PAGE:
As almost everyone with a successful career can attest, having a mentor or sponsor can make a huge difference at work. For women, having a mentor or sponsor is particularly important since we have been shown to have weaker professional links and career networks. The problem, unfortunately is that there generally aren’t enough mentors or sponsors to go around for everyone who may want (or need) one.
How can we disrupt this status quo? At an individual level, women can take certain matters into their own hands. If you’re a senior woman at your company, you can consciously carve out time out to mentor other women and amplify the contributions of other women around you. If you’re just starting out in your career or somewhere in the middle of it, you can also make it a point to try to develop authentic relationships over time with colleagues, managers and executives.
Companies, too, can play a role. Many employers offer formal mentoring programs that involve companies creating pairings among employees. In 2013, a survey by the Society of Human Resource Management found that 20% of organizations offer their employees formal mentoring programs. In larger companies, these programs are more common, with the American Society for Training and Development finding that 71% of Fortune 500 companies offer formal mentorship programs.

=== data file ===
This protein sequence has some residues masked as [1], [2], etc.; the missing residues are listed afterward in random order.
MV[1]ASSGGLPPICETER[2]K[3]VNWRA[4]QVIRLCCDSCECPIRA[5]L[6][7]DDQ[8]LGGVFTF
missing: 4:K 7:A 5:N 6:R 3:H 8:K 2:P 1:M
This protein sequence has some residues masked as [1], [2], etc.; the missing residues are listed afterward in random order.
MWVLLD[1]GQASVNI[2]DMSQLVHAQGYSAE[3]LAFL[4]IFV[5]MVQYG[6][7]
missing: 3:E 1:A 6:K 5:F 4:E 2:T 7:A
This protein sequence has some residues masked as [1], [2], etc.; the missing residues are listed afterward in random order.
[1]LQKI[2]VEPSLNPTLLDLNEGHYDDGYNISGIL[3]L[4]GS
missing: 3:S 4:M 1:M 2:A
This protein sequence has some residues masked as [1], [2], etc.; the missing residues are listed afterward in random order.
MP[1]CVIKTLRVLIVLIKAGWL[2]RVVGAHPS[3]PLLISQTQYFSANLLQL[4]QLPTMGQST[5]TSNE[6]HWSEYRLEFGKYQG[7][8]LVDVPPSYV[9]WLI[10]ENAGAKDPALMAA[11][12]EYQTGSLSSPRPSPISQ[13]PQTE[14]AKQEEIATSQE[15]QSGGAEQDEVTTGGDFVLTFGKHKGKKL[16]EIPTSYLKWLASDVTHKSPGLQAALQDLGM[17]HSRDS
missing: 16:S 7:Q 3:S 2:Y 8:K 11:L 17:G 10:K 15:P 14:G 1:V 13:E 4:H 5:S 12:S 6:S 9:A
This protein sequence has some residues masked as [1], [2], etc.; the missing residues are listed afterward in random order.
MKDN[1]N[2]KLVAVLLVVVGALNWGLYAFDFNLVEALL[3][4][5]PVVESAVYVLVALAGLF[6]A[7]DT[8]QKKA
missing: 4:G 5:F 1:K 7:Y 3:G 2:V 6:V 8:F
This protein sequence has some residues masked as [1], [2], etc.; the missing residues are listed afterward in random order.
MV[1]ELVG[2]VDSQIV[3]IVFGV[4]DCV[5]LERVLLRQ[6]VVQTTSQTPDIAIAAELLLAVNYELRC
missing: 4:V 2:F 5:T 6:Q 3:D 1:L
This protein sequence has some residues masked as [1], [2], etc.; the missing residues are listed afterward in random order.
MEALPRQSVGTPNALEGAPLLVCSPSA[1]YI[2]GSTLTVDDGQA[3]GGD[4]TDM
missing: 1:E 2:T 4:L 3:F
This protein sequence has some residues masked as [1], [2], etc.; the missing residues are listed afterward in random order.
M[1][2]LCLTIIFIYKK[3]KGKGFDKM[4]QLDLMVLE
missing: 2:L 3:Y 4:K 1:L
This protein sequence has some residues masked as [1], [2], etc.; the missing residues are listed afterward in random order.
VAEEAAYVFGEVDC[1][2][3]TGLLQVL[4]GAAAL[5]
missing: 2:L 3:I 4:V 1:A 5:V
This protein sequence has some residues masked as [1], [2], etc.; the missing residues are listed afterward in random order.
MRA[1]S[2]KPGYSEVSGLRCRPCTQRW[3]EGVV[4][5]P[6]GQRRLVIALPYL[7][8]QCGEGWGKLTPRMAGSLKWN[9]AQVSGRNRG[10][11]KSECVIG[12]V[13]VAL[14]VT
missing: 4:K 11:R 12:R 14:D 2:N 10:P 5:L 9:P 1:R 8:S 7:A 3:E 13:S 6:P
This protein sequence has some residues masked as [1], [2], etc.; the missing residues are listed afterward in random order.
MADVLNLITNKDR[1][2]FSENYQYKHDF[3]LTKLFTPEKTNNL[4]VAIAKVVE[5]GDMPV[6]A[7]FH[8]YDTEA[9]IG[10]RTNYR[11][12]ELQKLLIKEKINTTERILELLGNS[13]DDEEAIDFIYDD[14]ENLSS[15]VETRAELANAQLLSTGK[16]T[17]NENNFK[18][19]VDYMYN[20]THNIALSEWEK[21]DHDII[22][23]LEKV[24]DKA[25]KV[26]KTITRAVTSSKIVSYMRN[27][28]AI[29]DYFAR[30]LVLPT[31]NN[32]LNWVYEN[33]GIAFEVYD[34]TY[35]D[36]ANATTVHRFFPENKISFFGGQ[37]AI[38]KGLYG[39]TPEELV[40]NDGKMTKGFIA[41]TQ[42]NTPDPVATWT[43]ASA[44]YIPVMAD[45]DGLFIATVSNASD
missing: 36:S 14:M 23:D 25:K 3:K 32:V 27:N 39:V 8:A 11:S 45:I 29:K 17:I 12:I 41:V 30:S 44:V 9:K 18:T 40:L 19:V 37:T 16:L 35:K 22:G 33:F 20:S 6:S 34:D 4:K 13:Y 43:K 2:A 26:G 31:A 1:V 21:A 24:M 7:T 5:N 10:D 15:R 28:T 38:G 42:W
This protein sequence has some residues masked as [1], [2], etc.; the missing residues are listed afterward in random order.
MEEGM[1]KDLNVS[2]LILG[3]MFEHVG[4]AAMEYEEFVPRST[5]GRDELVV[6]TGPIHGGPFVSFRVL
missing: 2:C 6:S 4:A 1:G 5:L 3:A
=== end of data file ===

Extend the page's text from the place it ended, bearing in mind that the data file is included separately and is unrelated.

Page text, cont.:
We discovered that the following 64 companies do offer some type of mentorship program*:
Mentorship pairings can be cross-departmental, can involve senior-employees assigned to more junior-level employees, or even peer mentor matching. Some companies take things to another level and offer official sponsorship programs for women or other minorities. Sponsorships are a highly specific type of mentorship that requires someone to make a bigger investment in a mentee. The idea is that a senior leader or person in a position of power at a company uses their influence and clout to advocate for another employee who is seen as having high potential.
Information about corporate sponsorship programs was more scarce, but we discovered that the following 11 companies offer formal sponsorship programs.
While sponsorship is positioned as a key way to increase the number of women in leadership positions, ultimately, the devil seems to reside in the details. Mentorship and sponsorship initiatives seem to come in many shapes and sizes. Implementation, adoption (and probably efficacy) vary widely even among companies with formal programs in place.
Over the long run, we also hope to highlight some of the best practices, learnings and success stories from these programs as well, so that all employers may benefit from the wisdom of the crowds. Please contact us if you would like to share details and success stories regarding your company’s sponsorship and mentorship programs!
*Based on a range of publicly available information sources available on the internet. For any corrections or additions, please email firstname.lastname@example.org